The Role of Different Stakeholders in Strategic Planning

In strategic planning, involving key stakeholders is essential to ensure effective execution of the plan and alignment across the organization. Different stakeholders bring unique perspectives, expertise, and insights, contributing to the development of a comprehensive strategic plan. An aligned executive team will have a compounding effect and create a positive trajectory and growth attitude for the whole company.

Who Should Be Involved in the Strategic Planning Process?

In the strategic planning process many people need to be involved, so the process of involvement needs to be well designed. Too many people at the same time can create indecision by committee. Too few and critical perspectives will be missing. Generally, the CEO provides strategic vision. The COO or CTO brings an operational and product perspective. The CMO and CSO contribute their customer perspective and research what is going on in the industry and among the competition. The CFO provides the financial perspective. Additionally, compliance, security, talent and data executives should be involved, if possible, to ensure a holistic outlook on the strategy and plan.

Investors, board members, and advisors should provide input to the organizational goals and the top priorities. They can also contribute expertise during strategy mapping and planning. . There should be clear expectations about how they engage and regular sessions where they can advise the leadership team.

Fractional executives or strategy consultants can also be involved on a regular basis in the planning meeting, or recruited for advising or consultations on specific issues. Having a dedicated Program Manager, Chief of Staff, or Strategy Management consultant to orchestrate the process can ensure effective management of the strategy.

Top-down vs Bottom-up Strategy and Planning

Comparison of top-down vs bottom-up strategic planning.

Strategic planning can be approached from both top-down and bottom-up perspectives. Top-down strategy planning involves setting goals at a company level and cascading them down into plans.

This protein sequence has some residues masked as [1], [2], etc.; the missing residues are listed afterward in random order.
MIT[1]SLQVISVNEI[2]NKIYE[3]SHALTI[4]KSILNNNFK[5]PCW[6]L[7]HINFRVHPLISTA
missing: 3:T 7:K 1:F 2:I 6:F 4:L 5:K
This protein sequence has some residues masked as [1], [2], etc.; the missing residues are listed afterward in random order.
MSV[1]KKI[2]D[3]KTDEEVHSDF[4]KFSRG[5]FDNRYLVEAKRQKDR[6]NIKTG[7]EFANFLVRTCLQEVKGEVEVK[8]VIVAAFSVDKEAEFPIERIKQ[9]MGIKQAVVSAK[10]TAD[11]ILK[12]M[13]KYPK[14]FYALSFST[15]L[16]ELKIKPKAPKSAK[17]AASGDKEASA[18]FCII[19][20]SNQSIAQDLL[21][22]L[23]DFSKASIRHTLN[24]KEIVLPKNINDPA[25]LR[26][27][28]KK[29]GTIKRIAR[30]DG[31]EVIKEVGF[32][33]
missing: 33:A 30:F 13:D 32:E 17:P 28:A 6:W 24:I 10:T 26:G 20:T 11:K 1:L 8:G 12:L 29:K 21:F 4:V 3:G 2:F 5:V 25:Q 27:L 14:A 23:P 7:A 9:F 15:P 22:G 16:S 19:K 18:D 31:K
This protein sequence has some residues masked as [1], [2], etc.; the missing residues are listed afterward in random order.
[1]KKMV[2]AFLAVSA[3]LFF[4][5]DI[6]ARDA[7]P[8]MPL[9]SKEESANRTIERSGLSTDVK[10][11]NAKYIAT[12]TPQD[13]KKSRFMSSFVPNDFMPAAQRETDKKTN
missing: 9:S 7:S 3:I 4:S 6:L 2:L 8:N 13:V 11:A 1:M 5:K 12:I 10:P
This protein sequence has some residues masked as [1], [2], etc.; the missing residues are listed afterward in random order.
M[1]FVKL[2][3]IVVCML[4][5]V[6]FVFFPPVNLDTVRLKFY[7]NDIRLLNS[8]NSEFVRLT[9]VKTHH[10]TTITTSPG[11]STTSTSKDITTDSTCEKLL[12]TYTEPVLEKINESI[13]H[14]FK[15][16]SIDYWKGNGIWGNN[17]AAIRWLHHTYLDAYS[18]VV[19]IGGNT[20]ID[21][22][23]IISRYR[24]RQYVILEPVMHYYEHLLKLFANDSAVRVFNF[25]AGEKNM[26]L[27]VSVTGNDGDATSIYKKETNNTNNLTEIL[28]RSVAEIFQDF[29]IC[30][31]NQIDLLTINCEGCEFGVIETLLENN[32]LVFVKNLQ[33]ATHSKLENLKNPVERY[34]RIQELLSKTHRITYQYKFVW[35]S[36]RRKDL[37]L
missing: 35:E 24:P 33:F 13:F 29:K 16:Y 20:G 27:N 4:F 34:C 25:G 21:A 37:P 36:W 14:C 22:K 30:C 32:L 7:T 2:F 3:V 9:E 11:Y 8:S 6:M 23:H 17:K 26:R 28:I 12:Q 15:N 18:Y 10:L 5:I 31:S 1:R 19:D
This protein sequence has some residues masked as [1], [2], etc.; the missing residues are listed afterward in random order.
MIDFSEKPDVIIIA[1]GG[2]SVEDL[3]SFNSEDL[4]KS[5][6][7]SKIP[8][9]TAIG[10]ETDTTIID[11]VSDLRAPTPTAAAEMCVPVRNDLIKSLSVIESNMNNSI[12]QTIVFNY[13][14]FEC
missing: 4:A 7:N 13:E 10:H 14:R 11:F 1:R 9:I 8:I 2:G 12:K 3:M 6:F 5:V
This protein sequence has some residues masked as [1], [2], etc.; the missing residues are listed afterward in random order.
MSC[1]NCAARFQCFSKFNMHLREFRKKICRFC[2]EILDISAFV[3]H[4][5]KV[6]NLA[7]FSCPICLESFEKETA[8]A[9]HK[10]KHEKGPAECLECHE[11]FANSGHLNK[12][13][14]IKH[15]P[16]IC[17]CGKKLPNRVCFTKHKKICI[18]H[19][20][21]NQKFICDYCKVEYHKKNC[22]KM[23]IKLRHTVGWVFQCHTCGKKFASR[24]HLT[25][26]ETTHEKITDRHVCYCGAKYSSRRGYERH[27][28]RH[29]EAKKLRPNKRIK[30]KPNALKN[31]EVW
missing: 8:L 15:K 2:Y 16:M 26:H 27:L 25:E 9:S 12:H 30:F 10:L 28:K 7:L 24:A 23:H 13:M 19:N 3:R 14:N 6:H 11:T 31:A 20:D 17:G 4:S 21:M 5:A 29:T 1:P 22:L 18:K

On the other hand, bottom-up strategy planning leverages internal contributors in surfacing opportunities and threats, and using department plans to stitch together a company plan strategy. For example: business units might set their own strategy and have all the resources they need to support it without needing to align with other business units too much. This can provide a lot of decision making power and is sometimes used in companies with distributed structure.

Each company is different and has different levels of strategic capabilities in different functional areas. Because of this, the balance of top-down vs bottom-up approaches needs to be explored in the context of the company's organizational design.

Communicating Your Strategy to Employees & Customers

Communicating strategy effectively is key to successful strategy execution. By clearly communicating the organization's mission, vision, goals, and action plans, leaders can align employees, inspire action, and foster a sense of ownership. Communication should also extend to external stakeholders, such as customers, to ensure alignment, transparency, and trust.

Determining the Frequency of Strategic Planning

The frequency of strategic planning depends on various factors, such as the organization's size, industry, and business goals. Establishing time frames and milestones is crucial to drive accountability and ensure effective planning. Smaller teams that require agility may benefit from iterative planning, such as quarterly planning, while larger projects may require waterfall planning, with significant upfront investment. Expect that some initiatives and plans may need to be re-planned as new information flows in, ensuring adaptability and flexibility.


Strategic planning is the backbone of a successful growing business. It allows you to define your organizational goals, develop a roadmap to achieve them, and evaluate your progress along the way. By involving key stakeholders, using data-driven insights, and communicating your strategy effectively, you can ensure that everyone is aligned and working towards a common objective. Remember, strategic planning is not a one-time event but an ongoing process. Regular evaluations and adaptations are necessary to keep up with the ever-changing business landscape.

If you're ready to take your business to new heights, sign up for our strategic planning masterclass and master the art of planning for success.